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I don't understand the last sentence, "Do you suppose the boys in her went before I knew her?"

This is from Hemingway's To Have and Have Not.

He sat at the table and looked at the piano, the sideboard and the radio, the picture of September Morn, and the pictures of the cupids holding bows behind their heads, the shiny real-oak table and the shiny real-oak chairs and the curtains on the windows and he thought, What chance have I to enjoy my home? Why am I back to worse than where I started? It’ll all be gone too if I don’t play this right. The hell it will. I haven’t got sixty bucks left outside of the house, but I’ll get a stake out of this. Those damn girls. That’s all that old woman and I could get with what we’ve got. Do you suppose the boys in her went before I knew her?

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  • Check the title of the book. It is not what you think it is. – Erik Kowal May 20 '14 at 16:36
  • Hemingway (or his characters) often talk in a kind of tough-guy, abbreviated, "shortened" fashion. It's probably because he was incredibly drunk almost always, or, he could have just been trying to be cool. – Fattie May 20 '14 at 19:19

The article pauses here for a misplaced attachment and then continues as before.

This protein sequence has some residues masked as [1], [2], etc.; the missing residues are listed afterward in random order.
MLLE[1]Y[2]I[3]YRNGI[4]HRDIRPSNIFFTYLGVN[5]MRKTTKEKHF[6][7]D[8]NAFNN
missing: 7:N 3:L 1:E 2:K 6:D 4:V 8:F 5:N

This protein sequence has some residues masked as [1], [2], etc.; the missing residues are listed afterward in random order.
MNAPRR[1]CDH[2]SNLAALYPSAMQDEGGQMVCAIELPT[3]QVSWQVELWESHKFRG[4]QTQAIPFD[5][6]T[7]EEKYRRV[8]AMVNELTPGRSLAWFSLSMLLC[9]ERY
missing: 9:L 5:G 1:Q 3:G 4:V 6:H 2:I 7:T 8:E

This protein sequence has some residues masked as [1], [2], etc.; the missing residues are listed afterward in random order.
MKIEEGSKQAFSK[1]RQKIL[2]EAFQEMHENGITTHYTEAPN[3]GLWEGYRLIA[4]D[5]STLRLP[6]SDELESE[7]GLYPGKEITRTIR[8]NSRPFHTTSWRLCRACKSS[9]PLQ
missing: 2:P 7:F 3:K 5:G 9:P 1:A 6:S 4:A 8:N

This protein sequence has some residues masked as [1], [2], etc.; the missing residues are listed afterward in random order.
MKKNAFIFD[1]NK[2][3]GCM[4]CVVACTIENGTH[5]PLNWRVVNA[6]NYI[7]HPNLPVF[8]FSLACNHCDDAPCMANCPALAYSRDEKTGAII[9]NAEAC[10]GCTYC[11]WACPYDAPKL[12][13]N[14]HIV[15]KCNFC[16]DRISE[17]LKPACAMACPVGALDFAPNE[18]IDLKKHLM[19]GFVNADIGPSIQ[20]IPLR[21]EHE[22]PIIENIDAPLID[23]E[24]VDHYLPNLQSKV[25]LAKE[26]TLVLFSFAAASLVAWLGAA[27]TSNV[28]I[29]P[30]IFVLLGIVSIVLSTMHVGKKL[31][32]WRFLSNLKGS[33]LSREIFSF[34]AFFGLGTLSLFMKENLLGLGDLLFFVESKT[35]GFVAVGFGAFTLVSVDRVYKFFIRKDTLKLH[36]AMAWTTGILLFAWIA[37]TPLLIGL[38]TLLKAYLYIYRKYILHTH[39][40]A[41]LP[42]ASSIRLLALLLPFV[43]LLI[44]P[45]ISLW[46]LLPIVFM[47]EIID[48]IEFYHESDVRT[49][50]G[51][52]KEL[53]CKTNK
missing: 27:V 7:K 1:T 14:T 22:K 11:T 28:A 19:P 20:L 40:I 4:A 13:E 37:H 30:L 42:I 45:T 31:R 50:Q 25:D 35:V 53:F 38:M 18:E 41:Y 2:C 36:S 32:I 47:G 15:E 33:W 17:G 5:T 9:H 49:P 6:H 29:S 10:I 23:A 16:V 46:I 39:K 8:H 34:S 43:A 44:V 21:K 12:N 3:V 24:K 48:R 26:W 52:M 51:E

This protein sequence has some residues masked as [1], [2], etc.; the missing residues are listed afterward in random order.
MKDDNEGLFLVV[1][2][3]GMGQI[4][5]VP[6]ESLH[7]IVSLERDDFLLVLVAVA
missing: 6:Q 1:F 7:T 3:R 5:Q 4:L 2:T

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In this sentence, Harry Morgan wonders if the woman's potential to give birth to boys was somehow expended by her having children with another man prior to the beginning of his relationship with her. This is important to him in the context that cultures with strong patriarchal systems value men who can produce sons.

Source: Jopi Nyman. Men Alone: Masculinity, Individualism, and Hard-boiled Fiction, Volume 3, p. 129, in which the author cites D. Gilmore, Manhood in the Making, Cultural Concepts of Masculinity, Yale University Press, New Haven, CT, 1990. p.41.

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  • Good point. Now it's clear thanks to you. Thank you very much! – Windy Forest May 20 '14 at 17:04
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Without more context, perhaps incorrect, but...

This portion of the paragraph begins "and he thought," so the man is thinking to himself about his life.

The sentences leading up to your question refer to girls and the old woman. I assume the man is talking about being disappointed with having only daughters with "the old woman" (his wife) and wishing he could have had a son.

"Those damn girls. That’s all that old woman and I could get with what we’ve got."

Then your target sentence,

"Do you suppose the boys in her went before I knew her?"

is the man asking himself if his wife perhaps could never have had sons since he knew her. Because biologically, or poetically, or in the context of his life story, she was incapable of giving him a son. He doesn't necessarily mean that literally none of the eggs in her ovaries would have produced a viable male fetus. Perhaps he could be making a judgment about his wife, or the course of his life. He may also not know exactly what he's saying, this is the kind of thing you mutter when you blame other people for your circumstances.

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